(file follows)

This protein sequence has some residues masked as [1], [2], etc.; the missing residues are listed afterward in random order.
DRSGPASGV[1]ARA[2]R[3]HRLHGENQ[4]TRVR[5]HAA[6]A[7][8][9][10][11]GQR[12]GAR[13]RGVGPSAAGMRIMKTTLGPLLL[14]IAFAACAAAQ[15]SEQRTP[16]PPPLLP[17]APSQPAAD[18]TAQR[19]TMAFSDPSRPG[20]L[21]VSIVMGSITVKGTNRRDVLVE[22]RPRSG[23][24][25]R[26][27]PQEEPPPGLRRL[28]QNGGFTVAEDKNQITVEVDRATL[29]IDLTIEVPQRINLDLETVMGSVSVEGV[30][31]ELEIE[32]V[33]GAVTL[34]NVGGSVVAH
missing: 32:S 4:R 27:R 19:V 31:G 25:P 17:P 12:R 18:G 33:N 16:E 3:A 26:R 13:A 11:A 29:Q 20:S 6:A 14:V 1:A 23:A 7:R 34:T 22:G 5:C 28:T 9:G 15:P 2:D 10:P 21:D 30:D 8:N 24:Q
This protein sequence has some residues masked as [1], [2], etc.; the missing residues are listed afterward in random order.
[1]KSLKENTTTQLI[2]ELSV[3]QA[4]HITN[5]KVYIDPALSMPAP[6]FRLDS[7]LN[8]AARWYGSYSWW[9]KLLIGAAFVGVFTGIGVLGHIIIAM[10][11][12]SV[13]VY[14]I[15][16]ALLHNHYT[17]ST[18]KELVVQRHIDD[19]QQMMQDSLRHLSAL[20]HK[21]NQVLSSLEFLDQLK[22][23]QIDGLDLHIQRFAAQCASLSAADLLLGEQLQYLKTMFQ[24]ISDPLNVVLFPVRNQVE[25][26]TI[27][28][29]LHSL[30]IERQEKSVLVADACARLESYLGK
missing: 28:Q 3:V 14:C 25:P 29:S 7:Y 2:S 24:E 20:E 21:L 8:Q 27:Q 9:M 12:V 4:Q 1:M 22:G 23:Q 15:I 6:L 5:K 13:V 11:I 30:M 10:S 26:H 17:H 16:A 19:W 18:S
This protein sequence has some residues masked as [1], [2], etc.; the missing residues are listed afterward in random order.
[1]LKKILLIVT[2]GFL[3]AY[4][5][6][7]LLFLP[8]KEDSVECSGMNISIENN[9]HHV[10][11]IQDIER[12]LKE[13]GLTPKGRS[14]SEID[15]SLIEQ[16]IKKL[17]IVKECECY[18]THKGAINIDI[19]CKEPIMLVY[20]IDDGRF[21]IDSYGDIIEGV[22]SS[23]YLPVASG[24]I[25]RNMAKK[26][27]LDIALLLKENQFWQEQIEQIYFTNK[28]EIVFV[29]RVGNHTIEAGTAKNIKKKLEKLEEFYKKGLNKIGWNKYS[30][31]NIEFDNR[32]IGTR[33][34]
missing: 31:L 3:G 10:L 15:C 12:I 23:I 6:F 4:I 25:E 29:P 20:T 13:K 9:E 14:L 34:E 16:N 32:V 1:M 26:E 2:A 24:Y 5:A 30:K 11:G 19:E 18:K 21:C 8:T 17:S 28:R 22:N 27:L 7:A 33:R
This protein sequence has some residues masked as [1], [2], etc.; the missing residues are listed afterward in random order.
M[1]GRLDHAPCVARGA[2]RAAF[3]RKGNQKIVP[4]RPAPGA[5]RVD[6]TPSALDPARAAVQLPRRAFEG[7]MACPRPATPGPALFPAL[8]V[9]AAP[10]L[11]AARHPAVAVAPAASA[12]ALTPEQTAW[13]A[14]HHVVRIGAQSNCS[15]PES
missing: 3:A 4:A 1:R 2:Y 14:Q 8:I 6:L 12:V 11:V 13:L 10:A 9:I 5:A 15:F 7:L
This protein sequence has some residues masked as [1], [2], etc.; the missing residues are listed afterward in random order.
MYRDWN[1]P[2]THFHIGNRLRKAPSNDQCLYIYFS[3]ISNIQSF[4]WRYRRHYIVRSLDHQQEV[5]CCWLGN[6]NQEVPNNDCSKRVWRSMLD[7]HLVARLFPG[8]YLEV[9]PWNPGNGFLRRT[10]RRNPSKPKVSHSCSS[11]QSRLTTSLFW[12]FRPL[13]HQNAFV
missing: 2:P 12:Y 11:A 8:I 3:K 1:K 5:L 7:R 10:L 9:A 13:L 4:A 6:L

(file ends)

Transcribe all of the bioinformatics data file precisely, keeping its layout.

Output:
This protein sequence has some residues masked as [1], [2], etc.; the missing residues are listed afterward in random order.
DRSGPASGV[1]ARA[2]R[3]HRLHGENQ[4]TRVR[5]HAA[6]A[7][8][9][10][11]GQR[12]GAR[13]RGVGPSAAGMRIMKTTLGPLLL[14]IAFAACAAAQ[15]SEQRTP[16]PPPLLP[17]APSQPAAD[18]TAQR[19]TMAFSDPSRPG[20]L[21]VSIVMGSITVKGTNRRDVLVE[22]RPRSG[23][24][25]R[26][27]PQEEPPPGLRRL[28]QNGGFTVAEDKNQITVEVDRATL[29]IDLTIEVPQRINLDLETVMGSVSVEGV[30][31]ELEIE[32]V[33]GAVTL[34]NVGGSVVAH
missing: 32:S 4:R 27:R 19:V 31:G 25:P 17:P 12:R 18:G 33:N 16:E 3:A 26:R 13:A 11:A 29:Q 20:S 6:A 14:V 1:A 23:A 7:R 34:T 22:G 5:C 28:T 9:G 15:P 2:D 10:P 21:D 30:D 8:N 24:Q
This protein sequence has some residues masked as [1], [2], etc.; the missing residues are listed afterward in random order.
[1]KSLKENTTTQLI[2]ELSV[3]QA[4]HITN[5]KVYIDPALSMPAP[6]FRLDS[7]LN[8]AARWYGSYSWW[9]KLLIGAAFVGVFTGIGVLGHIIIAM[10][11][12]SV[13]VY[14]I[15][16]ALLHNHYT[17]ST[18]KELVVQRHIDD[19]QQMMQDSLRHLSAL[20]HK[21]NQVLSSLEFLDQLK[22][23]QIDGLDLHIQRFAAQCASLSAADLLLGEQLQYLKTMFQ[24]ISDPLNVVLFPVRNQVE[25][26]TI[27][28][29]LHSL[30]IERQEKSVLVADACARLESYLGK
missing: 28:Q 3:V 14:C 25:P 29:S 7:Y 2:S 24:E 20:E 21:L 8:Q 27:Q 9:M 12:V 4:Q 1:M 22:G 23:Q 15:I 6:L 5:K 13:V 11:I 30:M 10:S 26:H 17:H 16:A 19:W 18:S
This protein sequence has some residues masked as [1], [2], etc.; the missing residues are listed afterward in random order.
[1]LKKILLIVT[2]GFL[3]AY[4][5][6][7]LLFLP[8]KEDSVECSGMNISIENN[9]HHV[10][11]IQDIER[12]LKE[13]GLTPKGRS[14]SEID[15]SLIEQ[16]IKKL[17]IVKECECY[18]THKGAINIDI[19]CKEPIMLVY[20]IDDGRF[21]IDSYGDIIEGV[22]SS[23]YLPVASG[24]I[25]RNMAKK[26][27]LDIALLLKENQFWQEQIEQIYFTNK[28]EIVFV[29]RVGNHTIEAGTAKNIKKKLEKLEEFYKKGLNKIGWNKYS[30][31]NIEFDNR[32]IGTR[33][34]
missing: 31:L 3:G 10:L 15:C 12:I 23:I 6:F 4:I 25:E 29:P 20:T 13:K 9:E 14:L 34:E 16:N 32:V 1:M 26:E 2:A 24:Y 5:A 30:K 11:G 19:E 18:K 21:C 8:T 17:S 28:R 22:N 27:L 7:A 33:R
This protein sequence has some residues masked as [1], [2], etc.; the missing residues are listed afterward in random order.
M[1]GRLDHAPCVARGA[2]RAAF[3]RKGNQKIVP[4]RPAPGA[5]RVD[6]TPSALDPARAAVQLPRRAFEG[7]MACPRPATPGPALFPAL[8]V[9]AAP[10]L[11]AARHPAVAVAPAASA[12]ALTPEQTAW[13]A[14]HHVVRIGAQSNCS[15]PES
missing: 3:A 4:A 1:R 2:Y 14:Q 8:I 6:L 12:V 11:V 13:L 10:A 9:I 5:A 15:F 7:L
This protein sequence has some residues masked as [1], [2], etc.; the missing residues are listed afterward in random order.
MYRDWN[1]P[2]THFHIGNRLRKAPSNDQCLYIYFS[3]ISNIQSF[4]WRYRRHYIVRSLDHQQEV[5]CCWLGN[6]NQEVPNNDCSKRVWRSMLD[7]HLVARLFPG[8]YLEV[9]PWNPGNGFLRRT[10]RRNPSKPKVSHSCSS[11]QSRLTTSLFW[12]FRPL[13]HQNAFV
missing: 2:P 12:Y 11:A 8:I 3:K 1:K 5:L 7:R 10:L 9:A 13:L 4:A 6:L